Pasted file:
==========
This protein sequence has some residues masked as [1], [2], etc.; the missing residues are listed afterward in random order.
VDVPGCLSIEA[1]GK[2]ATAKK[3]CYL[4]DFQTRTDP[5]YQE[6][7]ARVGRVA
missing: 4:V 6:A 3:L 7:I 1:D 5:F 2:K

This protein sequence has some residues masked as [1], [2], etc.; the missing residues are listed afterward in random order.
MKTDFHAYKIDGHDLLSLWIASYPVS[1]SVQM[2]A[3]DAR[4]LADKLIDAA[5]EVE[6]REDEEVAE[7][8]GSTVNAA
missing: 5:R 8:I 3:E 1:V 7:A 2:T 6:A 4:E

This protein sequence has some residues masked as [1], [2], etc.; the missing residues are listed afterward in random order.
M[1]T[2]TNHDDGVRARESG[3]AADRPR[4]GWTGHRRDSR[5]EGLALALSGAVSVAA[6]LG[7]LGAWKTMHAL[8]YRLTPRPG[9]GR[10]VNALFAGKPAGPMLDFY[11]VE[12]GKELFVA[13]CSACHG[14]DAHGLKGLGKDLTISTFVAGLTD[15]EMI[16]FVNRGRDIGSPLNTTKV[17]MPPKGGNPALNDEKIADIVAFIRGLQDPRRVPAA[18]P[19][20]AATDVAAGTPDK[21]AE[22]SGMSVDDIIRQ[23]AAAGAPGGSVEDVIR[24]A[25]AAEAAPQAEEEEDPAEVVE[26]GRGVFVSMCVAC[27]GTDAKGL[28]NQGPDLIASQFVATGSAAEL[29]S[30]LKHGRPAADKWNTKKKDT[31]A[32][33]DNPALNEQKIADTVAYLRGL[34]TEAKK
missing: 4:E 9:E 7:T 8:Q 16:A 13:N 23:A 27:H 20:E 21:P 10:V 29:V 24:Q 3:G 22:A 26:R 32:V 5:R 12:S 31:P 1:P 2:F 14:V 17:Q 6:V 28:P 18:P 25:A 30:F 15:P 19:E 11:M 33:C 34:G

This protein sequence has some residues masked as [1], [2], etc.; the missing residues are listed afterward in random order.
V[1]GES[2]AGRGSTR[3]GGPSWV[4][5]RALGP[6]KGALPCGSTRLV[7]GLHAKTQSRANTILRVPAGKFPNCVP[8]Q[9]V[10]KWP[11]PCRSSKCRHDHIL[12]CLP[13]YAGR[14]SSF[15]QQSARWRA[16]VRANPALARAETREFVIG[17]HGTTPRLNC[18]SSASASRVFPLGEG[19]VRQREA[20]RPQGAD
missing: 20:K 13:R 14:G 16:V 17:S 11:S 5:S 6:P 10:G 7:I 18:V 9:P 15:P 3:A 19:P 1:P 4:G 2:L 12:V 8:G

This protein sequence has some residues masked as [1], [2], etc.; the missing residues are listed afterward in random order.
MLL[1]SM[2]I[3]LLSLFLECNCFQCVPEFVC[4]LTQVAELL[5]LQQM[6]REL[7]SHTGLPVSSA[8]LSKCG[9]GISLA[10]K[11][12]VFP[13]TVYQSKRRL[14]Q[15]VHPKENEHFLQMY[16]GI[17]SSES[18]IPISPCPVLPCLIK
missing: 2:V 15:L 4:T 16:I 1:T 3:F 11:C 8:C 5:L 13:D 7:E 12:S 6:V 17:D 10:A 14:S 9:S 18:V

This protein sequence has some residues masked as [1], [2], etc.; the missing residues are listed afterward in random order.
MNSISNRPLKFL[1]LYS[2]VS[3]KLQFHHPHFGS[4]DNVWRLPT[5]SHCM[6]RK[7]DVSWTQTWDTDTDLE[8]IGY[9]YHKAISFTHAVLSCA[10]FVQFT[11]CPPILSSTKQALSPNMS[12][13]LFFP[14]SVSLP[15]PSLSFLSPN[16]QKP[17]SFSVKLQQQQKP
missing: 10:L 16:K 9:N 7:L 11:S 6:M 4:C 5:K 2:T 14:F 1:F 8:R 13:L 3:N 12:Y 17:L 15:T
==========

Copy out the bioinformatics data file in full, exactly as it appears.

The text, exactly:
This protein sequence has some residues masked as [1], [2], etc.; the missing residues are listed afterward in random order.
VDVPGCLSIEA[1]GK[2]ATAKK[3]CYL[4]DFQTRTDP[5]YQE[6][7]ARVGRVA
missing: 4:V 6:A 3:L 7:I 1:D 5:F 2:K

This protein sequence has some residues masked as [1], [2], etc.; the missing residues are listed afterward in random order.
MKTDFHAYKIDGHDLLSLWIASYPVS[1]SVQM[2]A[3]DAR[4]LADKLIDAA[5]EVE[6]REDEEVAE[7][8]GSTVNAA
missing: 5:R 8:I 3:E 1:V 7:A 2:T 6:A 4:E

This protein sequence has some residues masked as [1], [2], etc.; the missing residues are listed afterward in random order.
M[1]T[2]TNHDDGVRARESG[3]AADRPR[4]GWTGHRRDSR[5]EGLALALSGAVSVAA[6]LG[7]LGAWKTMHAL[8]YRLTPRPG[9]GR[10]VNALFAGKPAGPMLDFY[11]VE[12]GKELFVA[13]CSACHG[14]DAHGLKGLGKDLTISTFVAGLTD[15]EMI[16]FVNRGRDIGSPLNTTKV[17]MPPKGGNPALNDEKIADIVAFIRGLQDPRRVPAA[18]P[19][20]AATDVAAGTPDK[21]AE[22]SGMSVDDIIRQ[23]AAAGAPGGSVEDVIR[24]A[25]AAEAAPQAEEEEDPAEVVE[26]GRGVFVSMCVAC[27]GTDAKGL[28]NQGPDLIASQFVATGSAAEL[29]S[30]LKHGRPAADKWNTKKKDT[31]A[32][33]DNPALNEQKIADTVAYLRGL[34]TEAKK
missing: 4:E 9:E 7:T 8:Q 16:A 13:N 23:A 27:H 20:E 21:P 10:V 29:V 24:Q 3:G 22:A 26:R 32:V 5:R 12:S 31:P 1:P 2:F 14:V 17:Q 6:V 28:P 18:P 25:A 30:F 15:P 19:E 11:M 33:C 34:G

This protein sequence has some residues masked as [1], [2], etc.; the missing residues are listed afterward in random order.
V[1]GES[2]AGRGSTR[3]GGPSWV[4][5]RALGP[6]KGALPCGSTRLV[7]GLHAKTQSRANTILRVPAGKFPNCVP[8]Q[9]V[10]KWP[11]PCRSSKCRHDHIL[12]CLP[13]YAGR[14]SSF[15]QQSARWRA[16]VRANPALARAETREFVIG[17]HGTTPRLNC[18]SSASASRVFPLGEG[19]VRQREA[20]RPQGAD
missing: 20:K 13:R 14:G 16:V 17:S 11:S 5:S 6:P 10:G 7:I 18:V 9:P 15:P 3:A 19:P 1:P 4:G 2:L 12:V 8:G

This protein sequence has some residues masked as [1], [2], etc.; the missing residues are listed afterward in random order.
MLL[1]SM[2]I[3]LLSLFLECNCFQCVPEFVC[4]LTQVAELL[5]LQQM[6]REL[7]SHTGLPVSSA[8]LSKCG[9]GISLA[10]K[11][12]VFP[13]TVYQSKRRL[14]Q[15]VHPKENEHFLQMY[16]GI[17]SSES[18]IPISPCPVLPCLIK
missing: 2:V 15:L 4:T 16:I 1:T 3:F 11:C 8:C 5:L 13:D 7:E 12:S 6:V 17:D 10:A 14:S 9:S 18:V

This protein sequence has some residues masked as [1], [2], etc.; the missing residues are listed afterward in random order.
MNSISNRPLKFL[1]LYS[2]VS[3]KLQFHHPHFGS[4]DNVWRLPT[5]SHCM[6]RK[7]DVSWTQTWDTDTDLE[8]IGY[9]YHKAISFTHAVLSCA[10]FVQFT[11]CPPILSSTKQALSPNMS[12][13]LFFP[14]SVSLP[15]PSLSFLSPN[16]QKP[17]SFSVKLQQQQKP
missing: 10:L 16:K 9:N 7:L 11:S 6:M 4:C 5:K 2:T 14:F 1:F 8:R 13:L 3:N 12:Y 17:L 15:T